在庫状態 : 売り切れ
Welcome to the 50th issue of The Funambulist. For the very first time, the magazine is published both in its original anglophone version and a brand new francophone edition. As such, it is not innocent that this issue tackles the question of language.
The achievements of a generation of activists and politically committed intellectuals to have our (anticolonial, antiracist, queer, feminist, etc.) nomenclature surge into public imaginaries, has led to a dilution of this vocabulary’s political meanings. Each contribution of this issue thus proposes a subjective definition of a such a term, the issue acting like a useful glossary to reflect on our struggles. Leanne Betasamosake Simpson and Sabrien Amrov write to each other about the term Indigenous, while Mohammed Elnaiem and Cases Rebelles have a similar conversation around Blackness. Rana Issa delivers a personal account of the three main terms of the Palestinian struggle for liberation: Nakba, Intifada, and Sumud. Petrus Liu affirms that Queer is of and from the Global South. Panashe Chigumadzi re-politicize Ubuntu to demand reparations in southern Africa. Zoé Samudzi reflects on the thresholds that allow for state violence to be designated as Genocide. Verónica Gago proposes a Latin American feminist understanding of Violence while Sergio Calderón Harker invokes a similar pantheon of Abya Yala thinkers to strengthen the term Decolonial. Mathieu Rigouste defines Banlieues and Quartiers Populaires as key notions of the fight against the spatialized structural racism in France. Finally, Maïa Tellit Hawad offers us a beautiful account on the poetic and artistic work of her father, Hawad and his Furigraphies visible on the issue’s cover and in its pages.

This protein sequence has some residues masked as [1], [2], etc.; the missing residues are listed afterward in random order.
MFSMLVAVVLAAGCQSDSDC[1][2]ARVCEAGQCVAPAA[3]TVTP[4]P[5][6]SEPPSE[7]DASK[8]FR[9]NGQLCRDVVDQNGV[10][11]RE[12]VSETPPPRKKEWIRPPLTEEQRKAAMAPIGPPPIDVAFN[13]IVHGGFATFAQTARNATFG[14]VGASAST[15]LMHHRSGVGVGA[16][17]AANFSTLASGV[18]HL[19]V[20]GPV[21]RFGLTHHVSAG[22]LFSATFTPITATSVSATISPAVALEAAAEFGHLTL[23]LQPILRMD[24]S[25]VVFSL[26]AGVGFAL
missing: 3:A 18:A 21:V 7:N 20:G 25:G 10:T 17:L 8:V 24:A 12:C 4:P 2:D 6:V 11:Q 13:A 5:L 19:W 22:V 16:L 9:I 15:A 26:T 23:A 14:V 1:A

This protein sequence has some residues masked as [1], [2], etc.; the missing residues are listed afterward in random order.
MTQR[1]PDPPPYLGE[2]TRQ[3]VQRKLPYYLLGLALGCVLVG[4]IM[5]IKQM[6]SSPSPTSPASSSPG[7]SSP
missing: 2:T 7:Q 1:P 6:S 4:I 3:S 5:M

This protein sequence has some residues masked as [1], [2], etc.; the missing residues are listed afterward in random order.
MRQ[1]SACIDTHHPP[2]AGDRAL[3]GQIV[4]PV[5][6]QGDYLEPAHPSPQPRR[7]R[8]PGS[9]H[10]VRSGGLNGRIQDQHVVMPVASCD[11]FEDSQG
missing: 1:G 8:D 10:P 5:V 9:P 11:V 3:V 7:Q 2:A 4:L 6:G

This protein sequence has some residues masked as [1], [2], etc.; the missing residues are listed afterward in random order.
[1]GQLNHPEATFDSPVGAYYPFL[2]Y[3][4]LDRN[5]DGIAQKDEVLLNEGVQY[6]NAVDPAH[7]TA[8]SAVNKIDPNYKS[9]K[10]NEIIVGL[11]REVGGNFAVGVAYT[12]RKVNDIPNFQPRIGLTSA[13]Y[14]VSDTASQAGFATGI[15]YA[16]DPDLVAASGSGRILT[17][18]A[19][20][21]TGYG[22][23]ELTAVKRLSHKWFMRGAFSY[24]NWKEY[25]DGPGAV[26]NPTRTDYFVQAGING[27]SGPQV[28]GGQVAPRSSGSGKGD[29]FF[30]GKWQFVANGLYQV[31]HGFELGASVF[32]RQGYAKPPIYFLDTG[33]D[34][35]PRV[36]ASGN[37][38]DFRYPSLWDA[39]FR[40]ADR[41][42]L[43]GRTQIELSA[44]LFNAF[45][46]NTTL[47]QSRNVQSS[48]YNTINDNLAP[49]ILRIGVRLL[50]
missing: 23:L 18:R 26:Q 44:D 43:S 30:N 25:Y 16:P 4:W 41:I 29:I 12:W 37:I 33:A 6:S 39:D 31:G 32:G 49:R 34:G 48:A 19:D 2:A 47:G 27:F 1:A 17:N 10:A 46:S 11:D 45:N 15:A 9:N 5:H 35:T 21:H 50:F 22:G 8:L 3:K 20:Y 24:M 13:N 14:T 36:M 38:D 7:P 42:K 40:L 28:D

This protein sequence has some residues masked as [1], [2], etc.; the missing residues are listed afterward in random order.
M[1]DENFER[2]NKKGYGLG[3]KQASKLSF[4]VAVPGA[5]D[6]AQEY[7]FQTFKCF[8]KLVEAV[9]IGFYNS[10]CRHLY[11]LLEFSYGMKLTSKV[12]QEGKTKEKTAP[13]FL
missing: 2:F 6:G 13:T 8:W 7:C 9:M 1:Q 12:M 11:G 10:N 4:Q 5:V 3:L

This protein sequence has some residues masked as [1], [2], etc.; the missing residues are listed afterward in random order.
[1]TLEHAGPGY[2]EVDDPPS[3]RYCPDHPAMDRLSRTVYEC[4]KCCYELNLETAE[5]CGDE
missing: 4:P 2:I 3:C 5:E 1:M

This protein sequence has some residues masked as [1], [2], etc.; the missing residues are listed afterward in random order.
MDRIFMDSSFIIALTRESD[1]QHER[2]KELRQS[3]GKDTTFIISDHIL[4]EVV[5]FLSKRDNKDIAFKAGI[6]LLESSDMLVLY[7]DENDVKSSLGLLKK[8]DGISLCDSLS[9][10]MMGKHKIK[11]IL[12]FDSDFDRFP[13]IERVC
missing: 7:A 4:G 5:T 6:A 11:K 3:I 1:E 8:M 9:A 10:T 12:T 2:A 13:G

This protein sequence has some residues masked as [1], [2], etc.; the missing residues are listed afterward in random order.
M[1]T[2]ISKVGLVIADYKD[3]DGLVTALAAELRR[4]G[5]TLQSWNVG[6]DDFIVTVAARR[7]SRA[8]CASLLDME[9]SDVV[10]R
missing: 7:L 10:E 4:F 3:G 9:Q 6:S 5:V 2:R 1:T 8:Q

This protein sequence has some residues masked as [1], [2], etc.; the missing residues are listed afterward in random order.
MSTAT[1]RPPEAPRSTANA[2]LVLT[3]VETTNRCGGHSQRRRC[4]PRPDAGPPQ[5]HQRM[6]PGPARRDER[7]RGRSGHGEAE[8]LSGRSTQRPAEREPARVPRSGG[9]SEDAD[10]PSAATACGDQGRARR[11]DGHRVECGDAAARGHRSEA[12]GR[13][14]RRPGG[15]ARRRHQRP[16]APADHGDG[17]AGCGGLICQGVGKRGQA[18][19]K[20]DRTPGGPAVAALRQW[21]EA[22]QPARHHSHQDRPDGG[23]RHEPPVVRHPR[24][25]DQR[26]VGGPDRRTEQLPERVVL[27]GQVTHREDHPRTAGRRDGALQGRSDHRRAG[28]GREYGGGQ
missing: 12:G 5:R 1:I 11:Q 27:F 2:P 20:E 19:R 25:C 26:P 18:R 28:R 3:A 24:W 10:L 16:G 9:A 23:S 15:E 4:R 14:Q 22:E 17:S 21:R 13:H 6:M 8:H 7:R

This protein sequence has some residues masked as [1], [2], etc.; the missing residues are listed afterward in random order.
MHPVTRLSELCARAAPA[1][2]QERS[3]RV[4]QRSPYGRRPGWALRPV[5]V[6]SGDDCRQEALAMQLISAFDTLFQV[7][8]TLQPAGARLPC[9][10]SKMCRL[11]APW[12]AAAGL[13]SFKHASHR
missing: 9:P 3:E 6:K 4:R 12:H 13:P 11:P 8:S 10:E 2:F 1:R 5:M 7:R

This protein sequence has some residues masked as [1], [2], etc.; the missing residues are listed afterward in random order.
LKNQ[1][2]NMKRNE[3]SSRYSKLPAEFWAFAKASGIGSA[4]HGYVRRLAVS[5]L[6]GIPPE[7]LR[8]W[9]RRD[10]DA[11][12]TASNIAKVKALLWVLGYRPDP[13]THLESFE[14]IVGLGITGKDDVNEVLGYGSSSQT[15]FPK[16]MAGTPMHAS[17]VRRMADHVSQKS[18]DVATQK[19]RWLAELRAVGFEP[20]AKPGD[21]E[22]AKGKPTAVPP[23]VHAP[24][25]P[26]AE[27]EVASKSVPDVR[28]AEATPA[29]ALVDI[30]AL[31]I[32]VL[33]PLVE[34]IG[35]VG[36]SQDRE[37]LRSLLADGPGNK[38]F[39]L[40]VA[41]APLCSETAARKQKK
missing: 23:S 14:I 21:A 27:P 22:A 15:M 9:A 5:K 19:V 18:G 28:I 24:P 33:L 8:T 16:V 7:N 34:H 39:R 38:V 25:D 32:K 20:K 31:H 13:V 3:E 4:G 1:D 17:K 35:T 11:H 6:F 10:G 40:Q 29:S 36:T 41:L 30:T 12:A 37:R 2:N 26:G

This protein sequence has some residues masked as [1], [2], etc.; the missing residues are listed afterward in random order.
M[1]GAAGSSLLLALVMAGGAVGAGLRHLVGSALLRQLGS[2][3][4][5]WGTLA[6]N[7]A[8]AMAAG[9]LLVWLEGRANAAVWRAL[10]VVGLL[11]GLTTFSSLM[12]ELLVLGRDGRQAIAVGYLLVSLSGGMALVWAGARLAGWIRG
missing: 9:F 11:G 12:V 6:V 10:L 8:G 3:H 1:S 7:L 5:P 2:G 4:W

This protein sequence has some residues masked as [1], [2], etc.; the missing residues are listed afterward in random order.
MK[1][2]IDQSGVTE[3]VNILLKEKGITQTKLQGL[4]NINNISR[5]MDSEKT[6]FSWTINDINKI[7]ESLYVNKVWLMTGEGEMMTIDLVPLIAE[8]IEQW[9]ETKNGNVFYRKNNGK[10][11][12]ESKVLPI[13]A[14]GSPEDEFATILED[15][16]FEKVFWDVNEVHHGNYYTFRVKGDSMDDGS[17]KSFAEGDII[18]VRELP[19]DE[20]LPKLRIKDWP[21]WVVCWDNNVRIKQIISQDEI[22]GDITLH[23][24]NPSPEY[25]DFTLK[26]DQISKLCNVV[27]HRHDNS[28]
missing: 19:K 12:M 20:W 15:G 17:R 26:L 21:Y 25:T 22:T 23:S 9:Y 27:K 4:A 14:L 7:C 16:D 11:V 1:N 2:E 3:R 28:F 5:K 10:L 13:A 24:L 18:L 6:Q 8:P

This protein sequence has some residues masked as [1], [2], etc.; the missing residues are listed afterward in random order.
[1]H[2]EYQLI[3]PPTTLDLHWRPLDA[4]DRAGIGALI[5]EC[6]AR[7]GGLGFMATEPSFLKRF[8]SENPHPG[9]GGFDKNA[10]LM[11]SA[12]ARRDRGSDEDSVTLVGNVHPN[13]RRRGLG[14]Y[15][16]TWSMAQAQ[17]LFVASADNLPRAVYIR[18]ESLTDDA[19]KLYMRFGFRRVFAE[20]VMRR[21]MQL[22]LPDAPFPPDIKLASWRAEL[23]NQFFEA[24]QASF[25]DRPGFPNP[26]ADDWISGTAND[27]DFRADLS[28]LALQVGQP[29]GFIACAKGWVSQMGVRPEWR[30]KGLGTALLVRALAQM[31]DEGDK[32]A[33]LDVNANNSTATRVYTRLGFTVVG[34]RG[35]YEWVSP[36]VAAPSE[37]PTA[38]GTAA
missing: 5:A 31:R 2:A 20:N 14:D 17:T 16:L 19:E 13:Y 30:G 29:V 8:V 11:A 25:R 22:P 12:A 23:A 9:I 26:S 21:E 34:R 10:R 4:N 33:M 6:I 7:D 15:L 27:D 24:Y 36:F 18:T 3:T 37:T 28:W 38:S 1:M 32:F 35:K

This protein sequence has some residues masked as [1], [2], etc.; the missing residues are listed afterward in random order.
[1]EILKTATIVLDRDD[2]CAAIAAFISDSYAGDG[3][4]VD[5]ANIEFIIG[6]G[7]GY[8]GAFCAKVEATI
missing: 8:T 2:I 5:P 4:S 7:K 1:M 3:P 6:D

You can read Léopold Lambert’s introduction to the issue here.
This issue only contains one news from the fronts: a textual and cartographic account of the Azeri settler colonization of Armenian Artsakh by Melsida Babayan.